Definitely not at all, though this is a common misconception within an ongoing big data vs. little debate. My article “Big Data needs Data Science but Data Science doesn’t need Big Data” explores how data science has been around for decades, and it’s not just big data. In fact, a lot of the data a typical company handles on a daily basis or houses internally is not big data. In my opinion, as I’ve shared in the article, what really matters in data science is the team effort and your role as a liaison, more so than if the data is “big” or not. The best data scientists embrace curiosity before “big data.”

What are some of the emerging tools and techniques that you are excited about? 

I rarely get excited about tools. Once you have seen them all, you understand, that they DO NOT vary greatly. What does vary is what tool is for which job. Oftentimes, if a company is small, it means they can’t afford SAS… and if a company is big, they’re likely using Hadoop.

In which industries or domains do you see data and analytics making a positive impact?

I see data and analytics making a positive impact in all industries that take the plunge and try it. Most specifically, medicine is a space where data and analytics are making a positive impact in a big way – like saving lives! Thanks to EHR (electronic health records), I hope that more can be done to find correlations and trends in medicines and pharmaceuticals in the future.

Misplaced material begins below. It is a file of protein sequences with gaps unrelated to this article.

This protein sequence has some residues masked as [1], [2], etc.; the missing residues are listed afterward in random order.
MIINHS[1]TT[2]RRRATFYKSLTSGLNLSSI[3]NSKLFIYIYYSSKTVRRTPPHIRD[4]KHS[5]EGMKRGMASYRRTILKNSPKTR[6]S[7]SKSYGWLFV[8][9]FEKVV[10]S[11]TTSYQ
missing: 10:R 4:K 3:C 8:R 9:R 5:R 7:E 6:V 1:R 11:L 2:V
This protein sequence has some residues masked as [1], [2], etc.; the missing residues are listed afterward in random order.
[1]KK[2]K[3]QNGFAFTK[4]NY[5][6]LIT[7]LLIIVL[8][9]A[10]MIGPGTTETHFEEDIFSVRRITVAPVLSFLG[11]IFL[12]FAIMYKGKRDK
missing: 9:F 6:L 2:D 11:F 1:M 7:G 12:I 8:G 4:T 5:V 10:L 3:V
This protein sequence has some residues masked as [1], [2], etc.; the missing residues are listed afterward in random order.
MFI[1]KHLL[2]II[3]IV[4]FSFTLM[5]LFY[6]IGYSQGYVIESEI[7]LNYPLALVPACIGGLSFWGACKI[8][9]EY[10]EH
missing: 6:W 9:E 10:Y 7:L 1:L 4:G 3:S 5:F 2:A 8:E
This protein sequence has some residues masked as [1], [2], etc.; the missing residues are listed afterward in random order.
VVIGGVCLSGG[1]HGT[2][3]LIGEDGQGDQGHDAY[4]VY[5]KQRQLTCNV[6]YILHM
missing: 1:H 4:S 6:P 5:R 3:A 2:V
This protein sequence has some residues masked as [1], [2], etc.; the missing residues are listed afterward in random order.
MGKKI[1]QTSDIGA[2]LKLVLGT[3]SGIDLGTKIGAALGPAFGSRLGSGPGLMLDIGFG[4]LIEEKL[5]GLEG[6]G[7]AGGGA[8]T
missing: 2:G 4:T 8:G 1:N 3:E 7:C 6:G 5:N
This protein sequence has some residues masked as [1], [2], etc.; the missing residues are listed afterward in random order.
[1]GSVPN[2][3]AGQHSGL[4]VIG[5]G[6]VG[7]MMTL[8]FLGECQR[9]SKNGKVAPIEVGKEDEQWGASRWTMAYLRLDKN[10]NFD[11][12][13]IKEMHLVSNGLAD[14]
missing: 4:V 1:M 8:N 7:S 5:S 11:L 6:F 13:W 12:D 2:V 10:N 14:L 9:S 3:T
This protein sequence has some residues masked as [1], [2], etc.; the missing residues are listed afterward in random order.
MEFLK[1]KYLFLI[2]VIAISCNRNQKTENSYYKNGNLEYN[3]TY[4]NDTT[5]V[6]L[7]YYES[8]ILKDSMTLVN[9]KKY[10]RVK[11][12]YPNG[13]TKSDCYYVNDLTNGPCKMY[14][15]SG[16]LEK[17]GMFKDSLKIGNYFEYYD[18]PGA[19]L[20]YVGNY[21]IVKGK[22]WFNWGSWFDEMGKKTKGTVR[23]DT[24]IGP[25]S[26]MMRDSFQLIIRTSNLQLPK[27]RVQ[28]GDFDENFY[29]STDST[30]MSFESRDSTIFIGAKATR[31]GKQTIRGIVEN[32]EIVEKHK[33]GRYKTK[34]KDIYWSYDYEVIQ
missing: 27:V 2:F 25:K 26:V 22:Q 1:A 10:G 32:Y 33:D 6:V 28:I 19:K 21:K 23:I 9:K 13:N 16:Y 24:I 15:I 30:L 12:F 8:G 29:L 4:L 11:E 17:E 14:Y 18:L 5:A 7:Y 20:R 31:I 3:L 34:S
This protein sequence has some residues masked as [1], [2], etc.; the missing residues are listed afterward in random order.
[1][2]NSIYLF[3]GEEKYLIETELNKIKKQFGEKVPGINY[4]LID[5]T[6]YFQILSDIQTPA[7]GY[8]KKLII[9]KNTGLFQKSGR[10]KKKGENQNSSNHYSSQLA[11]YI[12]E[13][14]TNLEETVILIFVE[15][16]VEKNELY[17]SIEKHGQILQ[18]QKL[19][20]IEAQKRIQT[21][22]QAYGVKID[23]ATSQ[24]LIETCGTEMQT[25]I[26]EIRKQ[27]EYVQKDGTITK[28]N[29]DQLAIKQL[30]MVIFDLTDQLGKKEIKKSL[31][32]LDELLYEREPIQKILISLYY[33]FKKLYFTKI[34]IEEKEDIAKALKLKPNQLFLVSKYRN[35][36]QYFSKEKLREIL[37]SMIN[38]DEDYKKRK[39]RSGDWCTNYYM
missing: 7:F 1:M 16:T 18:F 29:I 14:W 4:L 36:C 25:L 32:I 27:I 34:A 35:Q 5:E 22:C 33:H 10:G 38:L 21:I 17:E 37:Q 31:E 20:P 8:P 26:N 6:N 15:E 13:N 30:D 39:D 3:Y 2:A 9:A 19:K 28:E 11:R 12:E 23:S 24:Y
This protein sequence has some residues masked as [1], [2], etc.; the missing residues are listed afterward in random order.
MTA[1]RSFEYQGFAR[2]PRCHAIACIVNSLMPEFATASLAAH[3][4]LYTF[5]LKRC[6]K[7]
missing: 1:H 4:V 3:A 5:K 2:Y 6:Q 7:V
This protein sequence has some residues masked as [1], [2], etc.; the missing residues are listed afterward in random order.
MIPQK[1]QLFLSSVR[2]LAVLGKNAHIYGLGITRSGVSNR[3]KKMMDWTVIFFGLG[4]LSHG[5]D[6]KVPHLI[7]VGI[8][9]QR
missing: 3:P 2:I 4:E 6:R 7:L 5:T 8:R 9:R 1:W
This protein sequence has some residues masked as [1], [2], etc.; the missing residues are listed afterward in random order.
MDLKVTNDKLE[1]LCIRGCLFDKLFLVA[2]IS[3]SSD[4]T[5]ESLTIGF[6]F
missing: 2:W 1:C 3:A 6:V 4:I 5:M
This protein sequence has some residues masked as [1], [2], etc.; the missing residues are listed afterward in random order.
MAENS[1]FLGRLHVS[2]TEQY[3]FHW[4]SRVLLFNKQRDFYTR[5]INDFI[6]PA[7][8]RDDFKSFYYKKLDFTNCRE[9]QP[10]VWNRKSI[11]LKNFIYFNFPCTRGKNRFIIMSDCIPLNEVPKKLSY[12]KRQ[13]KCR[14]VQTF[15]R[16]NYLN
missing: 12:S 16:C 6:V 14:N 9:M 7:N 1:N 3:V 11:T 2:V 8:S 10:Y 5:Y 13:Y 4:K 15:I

It seems that many companies are just starting to use data and analytics to drive their businesses forward and make better decisions. Do you agree? If so, what do you think is required for a wider adoption of data and analytics?

Yes and no. There are lots of sales people out there selling their wares and some are buying. Only time will tell the difference between all the hype and true dollar value; but if we weed out the gurus and only hire real talent, my guess is there will be lots of success! So the question is, “What can your data do for you?” and the answer is LOTS, if you are willing to listen!

What makes a good data scientist?

The best data scientists don’t just address business problems. They pick the right problems that have the most value to the organization. Some have described data scientists as “part analyst, part artist.” Moreover, a data scientist does more than simply collect and report on data. He/she also looks at it from many angles, determines what it means, then recommends ways to apply said data.

A good data scientist is also inquisitive – explore, ask questions, question existing assumptions and processes, and always approach data with “what if” analysis. With an inquisitive approach, armed with data and analytic results, a top-tier data scientist can inform and recommend techniques across a company’s leadership.

For more on what it means to be a great data scientist, as well as tips on best management style for data scientists, check out my article “Being a Data Scientist.”

You’ve written about women in technology. If you could give your high school self some advice, what would that be?

I’d tell myself: Don’t quit! Your life would have been SO much different if you had only had patience!

Great advice, Carla. Interested in telling us your backstory? Tweet us @6senseinc.